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Go faster with the mad professor
A leading scientist wants his Lotus to have an edge.
So he mixes his own magic fuel
by Richard Lofthouse
The Sunday Times, 1st August 2004


Imagine the ivy-clad silence of an Oxford college, deep in the long summer vacation. Suddenly the wrought-iron gates open and in rumbles a gleaming red Lotus Esprit S4, exhaust popping and whizzing to break the scholarly spell. But at the wheel isn’t some uncouth boy racer breaking into Balliol for a dare — it is one of the university’s senior chemistry professors.

Meet Dermot O’Hare, an inorganic chemist originally from Newry, Co Down. He has been identified as one of the 50 leading young scientists in Europe, and his specialities include exploratory synthetic organometallic chemistry, intercalation chemistry and the synthesis of meso- and microporous solids. Oh, and making cars go very fast.

For O’Hare, 44, is a committed car customiser who uses his scientific skills to brew up weird and wonderful fuel-enhancing potions. “The modding (car modifying) began through necessity, when I was a young lecturer at Oxford,” he says. “I was married with two infants and found a way of attaching child seats into my Lotus Excel."

When I bought the Esprit five years ago I started with a series of cosmetic changes but quickly progressed to mechanical modifications as well.” As for the fuel enhancing, he explains: “I began a few years ago by sampling some of the fuel additives already on the open market, one or two of them excellent, and others anything but.

He soon decided he could improve on what was available, and set about mixing in the laboratory to come up with a magic formula he could add to his tank to increase the Lotus’s power. The result is a brew he dubs Mad Merlin’s Mix.

Normal unleaded petrol has an octane rating of 95 RON (Research Octane Number). Premium petrols such as Shell Optimax and BP Ultimate have ratings of 98 and 97 respectively. Mad Merlin’s Mix has an estimated 101 RON.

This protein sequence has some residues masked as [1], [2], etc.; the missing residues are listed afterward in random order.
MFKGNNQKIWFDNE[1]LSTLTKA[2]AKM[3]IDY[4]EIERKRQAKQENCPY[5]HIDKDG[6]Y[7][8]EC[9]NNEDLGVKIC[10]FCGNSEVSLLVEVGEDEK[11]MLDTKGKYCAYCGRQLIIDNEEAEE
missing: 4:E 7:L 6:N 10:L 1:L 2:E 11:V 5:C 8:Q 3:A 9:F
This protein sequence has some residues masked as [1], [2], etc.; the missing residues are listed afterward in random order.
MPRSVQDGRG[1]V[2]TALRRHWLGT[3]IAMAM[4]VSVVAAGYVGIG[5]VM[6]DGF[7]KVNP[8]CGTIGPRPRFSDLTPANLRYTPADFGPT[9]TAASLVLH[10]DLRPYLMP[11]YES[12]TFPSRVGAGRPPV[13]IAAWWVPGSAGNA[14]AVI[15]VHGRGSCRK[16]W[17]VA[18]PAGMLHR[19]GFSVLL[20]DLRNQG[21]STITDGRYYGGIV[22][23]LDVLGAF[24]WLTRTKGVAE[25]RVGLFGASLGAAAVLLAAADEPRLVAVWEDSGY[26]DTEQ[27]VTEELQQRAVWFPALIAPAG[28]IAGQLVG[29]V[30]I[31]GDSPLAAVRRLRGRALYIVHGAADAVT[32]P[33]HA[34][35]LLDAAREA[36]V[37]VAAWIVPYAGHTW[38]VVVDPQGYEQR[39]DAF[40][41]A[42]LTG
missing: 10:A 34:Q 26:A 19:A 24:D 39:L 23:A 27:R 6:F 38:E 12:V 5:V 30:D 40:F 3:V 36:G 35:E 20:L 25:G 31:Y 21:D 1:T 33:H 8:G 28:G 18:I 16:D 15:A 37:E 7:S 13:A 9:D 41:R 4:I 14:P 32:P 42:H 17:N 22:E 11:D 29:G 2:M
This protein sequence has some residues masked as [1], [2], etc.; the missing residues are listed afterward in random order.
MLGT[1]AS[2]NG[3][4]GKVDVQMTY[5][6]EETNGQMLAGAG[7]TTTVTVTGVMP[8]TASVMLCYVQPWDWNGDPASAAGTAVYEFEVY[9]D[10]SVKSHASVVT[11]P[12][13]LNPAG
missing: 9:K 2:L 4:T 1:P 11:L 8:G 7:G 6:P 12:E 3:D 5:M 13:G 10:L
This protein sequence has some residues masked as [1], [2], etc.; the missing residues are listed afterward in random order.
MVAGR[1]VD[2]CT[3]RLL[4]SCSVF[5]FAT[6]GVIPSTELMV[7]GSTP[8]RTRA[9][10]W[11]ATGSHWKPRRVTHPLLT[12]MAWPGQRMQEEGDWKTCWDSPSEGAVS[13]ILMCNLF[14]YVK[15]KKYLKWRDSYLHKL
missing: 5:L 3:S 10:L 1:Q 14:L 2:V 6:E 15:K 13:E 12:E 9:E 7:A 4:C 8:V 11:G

The ideal fuel enhancer has to try and achieve two things at once. It must increase RON but it should also increase fuel density,” says O’Hare.

Fuel injectors squirt a given volume of fuel into the combustion chamber, so a denser fuel contains more energy for the same volume. And the magic ingredients after much trial and error in the lab? O’Hare won’t reveal the exact formula, but admits to including toluene, xylene, methanol and methyl tertiary-butyl ether (MTBE).

Toluene was used extensively in the F1 turbo era in the 1980s,” he says. “Power output exceeded 1,500bhp, and their fuel was typically 84% pure toluene. Toluene and xylene add density; methanol and MTBE increase the octane rating. I only use a tiny amount of MTBE, an oxygenated hydrocarbon that helps combustion.

Mixing the formula is relatively straightforward. “For everyday purposes I mix this stuff up in the garden shed, directly into a calibrated one gallon jerry can,” says O’Hare. He then adds the mixture to nine gallons of petrol.

None of the substances is restricted, but few of us have cheap access to chemical manufacturers in the way O’Hare does. “Anyone can get these ingredients with a bit of ingenuity, but you can’t get them at Sainsbury’s,” he says.

That leaves the driving experience, and make no mistake, O’Hare is no slouch. He took me out in the Esprit and “revved the nuts off it”. For a few glorious miles I thought we had actually taken off.

The cans of petrol additives you can buy in accessory shops make big claims about raising power, sometimes by 10%, but do they work?

You can split the potions into two classes: first, those that claim to increase the octane rating of the fuel, and second, those that remove or inhibit the build-up of deposits — namely carbon — in the engine and thereby increase its efficiency and power.

The first type can increase power but only if the engine is retuned as well — a car with an engine management computer tuned to run on 95 or 98 RON fuel will not perform any better if petrol with a higher rating is suddenly added.

The second type can also give a boost — but is likely to make a big difference only on an older car. New cars using modern oils rarely suffer significant carbon build-ups.

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